The U.S. financial system plays a central role in the global financial system, making it susceptible to spillovers from shocks abroad.1 This discussion describes four important transmission channels: (1) U.S. dollar funding markets, (2) asset markets, (3) financial institution interconnectedness, and (4) the U.S. real economy.
As illustrated in figure A, shocks may generate stress for foreign financial markets, internationally active financial institutions, sovereigns, and international trade and commodity markets. This stress may be transmitted to the U.S. financial system through the four channels noted earlier, resulting in two types of spillovers: (1) disruptions to financial intermediation, which can reduce credit available to U.S. households and businesses; and (2) increased risks of default and insolvency due to losses on assets held by U.S. financial institutions. The strength of these spillovers largely depends on the extent of cross-border linkages and how existing vulnerabilities in the U.S. financial system interact with the foreign stress.
U.S. dollar funding market channel
The U.S. dollar is the leading currency for global funding and investment—accounting for almost half of outstanding cross-border bank credit and international debt securities—and is widely used for trade and other international transactions.2 U.S. and foreign financial intermediaries engage in dollar-denominated borrowing, lending, and investment activities within a complex and interconnected network of markets involving a broad set of financial instruments.3 Disruptions in foreign institutions' ability to borrow U.S. dollars can transmit stress to the U.S. financial system in several ways, listed below.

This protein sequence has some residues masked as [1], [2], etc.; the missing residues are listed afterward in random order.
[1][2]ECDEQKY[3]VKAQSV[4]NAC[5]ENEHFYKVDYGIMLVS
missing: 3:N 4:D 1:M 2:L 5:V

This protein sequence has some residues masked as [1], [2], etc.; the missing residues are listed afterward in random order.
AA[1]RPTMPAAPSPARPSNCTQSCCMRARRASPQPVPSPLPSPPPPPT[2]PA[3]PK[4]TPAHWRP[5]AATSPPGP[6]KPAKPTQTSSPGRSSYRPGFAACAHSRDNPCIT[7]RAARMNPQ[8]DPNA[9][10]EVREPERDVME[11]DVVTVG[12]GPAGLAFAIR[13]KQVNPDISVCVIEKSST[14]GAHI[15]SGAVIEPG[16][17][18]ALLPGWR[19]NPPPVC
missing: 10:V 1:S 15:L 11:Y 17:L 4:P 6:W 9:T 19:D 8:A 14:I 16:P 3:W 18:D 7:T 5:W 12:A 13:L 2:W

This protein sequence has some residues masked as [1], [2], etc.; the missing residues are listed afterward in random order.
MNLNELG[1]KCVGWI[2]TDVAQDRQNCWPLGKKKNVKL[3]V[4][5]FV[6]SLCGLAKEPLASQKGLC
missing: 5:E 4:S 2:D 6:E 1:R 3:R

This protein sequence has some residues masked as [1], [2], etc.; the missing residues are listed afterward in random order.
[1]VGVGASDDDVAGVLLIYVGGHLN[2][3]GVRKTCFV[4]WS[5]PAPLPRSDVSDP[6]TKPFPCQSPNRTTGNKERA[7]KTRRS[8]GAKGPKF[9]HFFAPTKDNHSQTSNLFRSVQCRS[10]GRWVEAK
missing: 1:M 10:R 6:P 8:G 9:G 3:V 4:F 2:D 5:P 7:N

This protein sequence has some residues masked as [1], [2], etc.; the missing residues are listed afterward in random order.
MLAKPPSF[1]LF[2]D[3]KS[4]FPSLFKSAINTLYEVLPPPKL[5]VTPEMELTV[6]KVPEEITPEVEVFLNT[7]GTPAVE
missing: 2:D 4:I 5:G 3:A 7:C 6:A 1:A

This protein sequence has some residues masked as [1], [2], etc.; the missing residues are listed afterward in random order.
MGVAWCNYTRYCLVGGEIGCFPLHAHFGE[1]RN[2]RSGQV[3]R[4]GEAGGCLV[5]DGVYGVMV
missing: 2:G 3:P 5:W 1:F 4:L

Foreign institutions account for a significant share of borrowing in U.S. short-term wholesale funding markets, making up around half of all borrowing done through repos, and issue more than two-thirds of U.S. dollar-denominated commercial paper and negotiable certificates of deposit.4 Concerns about the solvency or liquidity of foreign borrowers can induce sudden outflows from U.S.-based wholesale lenders, such as prime MMFs, that may then be forced to cut short-term funding provided to a broader set of borrowers that would have been otherwise unaffected by the foreign stress.5 This could, in turn, reduce credit available for U.S. households and businesses.
Stress in U.S. dollar funding markets can also limit the ability of foreign banks to provide U.S. dollar-denominated credit to U.S. and foreign borrowers. Foreign banks supply around one-third of total bank credit to U.S. residents, especially to C&I borrowers, and most of the U.S. dollar-denominated lending to non-U.S. residents (figure B). U.S. branches and agencies of foreign banks tend to rely on short-term U.S. dollar wholesale funding, making their U.S. lending particularly sensitive to funding market disruptions.